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conditions which had already been his Britannic majesty requests the rejected at the very commencement ministers' plenipotentiary of the of the negotiation, and from which French republic to accept the assura the French plenipotentiaries had in ance of his high confideration. effect departed, by a formal noti. (Signed) MALMESBURY. fication of the measures which the London, directory were, in consequence, take the 22d September, 1797. ing for the purpose of coming to some arrangement with their allies. s. That it is, therefore, only by

(No. 52.) Note from the French confenting to treat upon the basis

Plenipotentiaries to Lord Malmefof the projet, detailed with so much bury. openness, which was presented by The ministers plenipotentiary of the undersigned a few days after the French republic, commissioned his arrival at Lille, or by return to treat of peace with England, ing a contre projet of a conciliatory have received the note dated from nature, agreeably to the assurances London, which has been brought which he received so long ago, to them by an extraordinary mef. that it appears poflible to continue senger from lord Malmesbury. - the negotiation, which the plenipo- They have the honour to answer

tentiaries have so strongly allured him, that their note of the 20th him that the directory did not with Fru&tidor, to which they refer, to break off, notwithstanding the offered the double assurance of the measures lately adopted with respect settled intention of the French goto him: a measure which the une vernment to continue the negotiadersigned forhears to characterize, tions for peace, and of its constant but which could not fail to produce determination not to agree to any in this country the impression of a other conditions than such as are disposition by no means pacific on compatible with the dignity of the the part of the directory.

French republic. The undersigned is directed to A peace, of which the basis add, that his majesty would see with mould be contrary to the laws, or real regret the certainty of the ex. to the engagements taken with its istence of such a disposition, so allies, would never satisfy the hopes little compatible with the ardent of the nation. It is a point from defire with which he is animated to which the executive directory bag restore peace to the two nations; never departed, and upon which its but that if, without having himself sentiments have never varied. contributed to it on his part, he Lord Malmesbury having formshould again find himself under the ally declared in his notes of the 15th neceility of continuing the war, he and 24th of July, and in the last will conduct himself upon every instance in that of the 17th Sepoccasion agreeably to the same prin- tember, that he had not the pow. ciples, doing every thing which can ers necessary for restoringthe Dutch depend upon him for the re-esta. and Spanish poffeffions, occupied blishment of peace, but perlifting by the troops of his Britannic mato defend with an unmaken firme jesty, the executive directory has ness, the dignity of his crown, and given a new proof of its openness, the interests of his people.

and of its desire to accelerate the The minister plenipotentiary of conclufion of peace, in requiriog

Jord

lord Malmesbury to return to his foreseen his return with powers court, for the purpose of obtain that should not be illusory, and the ing the authority, without which limitation of which should no lonhe cannot conclude; a measure ger be a pretext for delaying the rendered necessary by the declara conclufion of peace : tion of the minister plenipotentiary That such are still the hopes and of his Britannic majesty, and upon intentions of the executive direcwhich it is impoflible to give a tory, which enjoins the ministers wrong impression to any thinking plenipotentiary of the republic not and impartial mind.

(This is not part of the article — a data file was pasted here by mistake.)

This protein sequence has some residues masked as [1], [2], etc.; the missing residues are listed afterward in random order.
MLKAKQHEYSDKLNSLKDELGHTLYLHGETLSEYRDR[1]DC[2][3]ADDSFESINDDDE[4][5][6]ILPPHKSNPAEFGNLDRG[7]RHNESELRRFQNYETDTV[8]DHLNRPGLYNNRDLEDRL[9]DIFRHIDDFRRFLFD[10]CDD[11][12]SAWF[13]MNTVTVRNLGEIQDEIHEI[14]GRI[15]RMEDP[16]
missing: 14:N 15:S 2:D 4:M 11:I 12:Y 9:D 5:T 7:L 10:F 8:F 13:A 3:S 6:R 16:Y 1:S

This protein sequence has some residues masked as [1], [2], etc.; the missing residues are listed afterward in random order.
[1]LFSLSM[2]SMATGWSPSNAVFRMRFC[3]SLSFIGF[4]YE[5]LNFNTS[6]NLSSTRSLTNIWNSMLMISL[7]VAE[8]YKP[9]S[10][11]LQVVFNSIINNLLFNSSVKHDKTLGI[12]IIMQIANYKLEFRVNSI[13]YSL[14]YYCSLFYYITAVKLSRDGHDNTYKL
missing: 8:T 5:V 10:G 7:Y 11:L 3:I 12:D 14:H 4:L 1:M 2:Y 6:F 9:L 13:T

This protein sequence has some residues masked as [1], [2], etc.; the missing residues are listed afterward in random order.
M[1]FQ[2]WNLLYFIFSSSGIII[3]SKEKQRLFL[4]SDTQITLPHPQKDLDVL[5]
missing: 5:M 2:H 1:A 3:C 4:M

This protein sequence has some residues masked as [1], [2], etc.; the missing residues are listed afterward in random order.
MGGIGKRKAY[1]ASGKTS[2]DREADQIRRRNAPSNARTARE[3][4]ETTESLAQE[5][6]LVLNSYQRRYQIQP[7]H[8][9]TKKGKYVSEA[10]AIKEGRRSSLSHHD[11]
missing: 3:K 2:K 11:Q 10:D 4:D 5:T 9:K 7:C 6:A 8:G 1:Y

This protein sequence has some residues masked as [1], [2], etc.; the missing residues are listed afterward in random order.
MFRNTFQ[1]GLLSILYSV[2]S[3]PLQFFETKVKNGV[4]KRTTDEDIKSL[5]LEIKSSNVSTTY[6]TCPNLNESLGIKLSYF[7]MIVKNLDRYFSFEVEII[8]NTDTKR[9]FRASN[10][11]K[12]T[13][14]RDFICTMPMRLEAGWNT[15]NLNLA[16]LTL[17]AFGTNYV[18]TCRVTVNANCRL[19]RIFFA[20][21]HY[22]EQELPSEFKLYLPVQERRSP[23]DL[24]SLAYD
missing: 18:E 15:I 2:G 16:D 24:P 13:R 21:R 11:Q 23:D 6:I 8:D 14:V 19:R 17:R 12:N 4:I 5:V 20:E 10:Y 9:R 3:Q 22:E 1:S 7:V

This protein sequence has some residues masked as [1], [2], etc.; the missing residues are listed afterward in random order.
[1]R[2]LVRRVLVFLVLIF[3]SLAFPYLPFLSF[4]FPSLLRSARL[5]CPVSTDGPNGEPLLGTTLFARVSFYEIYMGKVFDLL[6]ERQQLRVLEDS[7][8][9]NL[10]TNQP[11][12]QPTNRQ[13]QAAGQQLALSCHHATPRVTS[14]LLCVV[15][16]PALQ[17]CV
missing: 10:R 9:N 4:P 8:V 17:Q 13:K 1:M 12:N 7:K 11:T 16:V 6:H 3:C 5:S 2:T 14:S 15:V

to quit Lille till the continued abThe ministers plenipotentiary of sence of the negotiator shall no the French republic request lord longer leave any doubt of the inMalmesbury to accept the assur- tention of his Britannic majesty to ances of their high confideration. break off all negotiation : (Signed) Treilhard. That consequently the 25th Ven.

BONNIER demiaire (16th of October, old : Lijie, 4th Vendemiaire,

style) is the period fixed for the re5th Year of the Republic.

call of the ministers plenipotentiary (Sept. 25, 1797.) - DERCHE, of the French republic, supposing

that at that time the minister pleni

potentiary of his Britannic majesty (No. 53.) Note from the French

Thall not have arrived at Life.

Tha Plenipotentiaries to Lord Malmes. The executive directory will feel bury.

thie greatest regret that a reconcilia. The ministers plenipotentiaries tion, already ' iwice attempted, of the French republic, charged to should not be perfected; but its treat for peace with England, have conscience, and the whole of Euthe honour to inform lord Malmes- rope, will bear it testimony, that it bury, that having sent a copy of is the English government alone his last note to their government, that will have inflicted the scourge the executive directory has directed of war upon the two nations. them to declare in its name, that it . The ministers plenipotentiary of has never ceased to wish for peace; the French republic entreat the mithat it gave an unequivocal proof nister plenipotentiary of his Britanof the sentiment which animates it, nic majesty to accept the assurances when it ordered the ministers ple of their high consideration, niputentiary of the republic to re- (Signed) Treilharp, quire a categorical explanation as to